Staying safe and mentally healthy while navigating social media can sometimes feel like walking a tightrope — especially if you’re a teenager.
Meta’s latest overhaul of its privacy and safety tools, announced by the company Tuesday, is designed to ensure teens using its platforms are guaranteed a more age-appropriate experience, which should help better safeguard their wellbeing. The new updates will see Meta remove content related to topics such as self-harm and eating disorders from teens’ Instagram and Facebook feeds. Teenagers will also be automatically assigned the strictest content control settings on both platforms, with additional search terms restricted on Instagram.
New notifications will regularly prompt teenagers to check their privacy settings to protect them from unwanted attention, including direct messages from strangers and offensive comments. With a single tap they’ll be able to opt for Meta’s recommended settings for teens, which will provide them with the most private experience.
Social media platforms have frequently come under fire in recent years for not doing enough to protect children and young people from being exposed to content that can be harmful to their mental health. In 2022, a coroner in the UK concluded that social media played a key role in the suicide of Molly Russell, a teenager who was known to have viewed extensive quantities of self-harm content on platforms including Instagram. This case, as well as others like it around the world, have forced social platforms to prioritize improving online safety for teenagers.
Meta’s latest changes build upon its existing safety controls for young people and are designed based on recommendations from experts in adolescent development, psychology and mental health, the company said in a blog post. The intention is to prevent young people from stumbling across harmful content or from seeking it out.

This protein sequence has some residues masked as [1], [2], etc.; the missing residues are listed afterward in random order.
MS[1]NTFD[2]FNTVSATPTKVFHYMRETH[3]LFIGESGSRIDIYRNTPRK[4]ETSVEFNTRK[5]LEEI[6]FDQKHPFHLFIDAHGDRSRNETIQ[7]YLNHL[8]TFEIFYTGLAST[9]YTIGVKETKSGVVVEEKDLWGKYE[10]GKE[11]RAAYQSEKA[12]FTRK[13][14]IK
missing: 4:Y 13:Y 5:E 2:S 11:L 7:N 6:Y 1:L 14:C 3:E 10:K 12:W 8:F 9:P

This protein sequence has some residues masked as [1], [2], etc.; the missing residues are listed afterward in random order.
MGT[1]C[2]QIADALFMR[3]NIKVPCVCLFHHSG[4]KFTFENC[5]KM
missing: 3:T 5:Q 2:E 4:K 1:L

Parents and teens alike are more aware than ever of the risks being on social media can pose. These range from privacy threats to being exposed to content that can be harmful or triggering. A report published by the Centers for Disease Control and Prevention last year said that teenagers, girls in particular, were experiencing record levels of sadness.
Social media isn’t totally at fault here, although some experts do believe there’s a correlation. The relationship between mental health and social media can be bidirectional, with many young people turning to the internet when they are experiencing mental health struggles.
There are extensive resources available online around child safety, including those provided by Meta, but experts also recommend that parents and teens talk regularly about how they feel about their social media use. Maintaining open communication is important both for safety and overall teen wellbeing. Conversations about mental health take place online and at school, but all teens are different and parents and guardians know their teens best, so discussing safety at home is important too.
If you’re struggling with negative thoughts or suicidal feelings, resources are available to help. In the US, call the National Suicide Prevention Lifeline at 988; in the UK, call the Samaritans at 116 123; and in Australia, call Lifeline at 13 11 14. Additionally, you can find help at these 13 suicide and crisis intervention hotlines.
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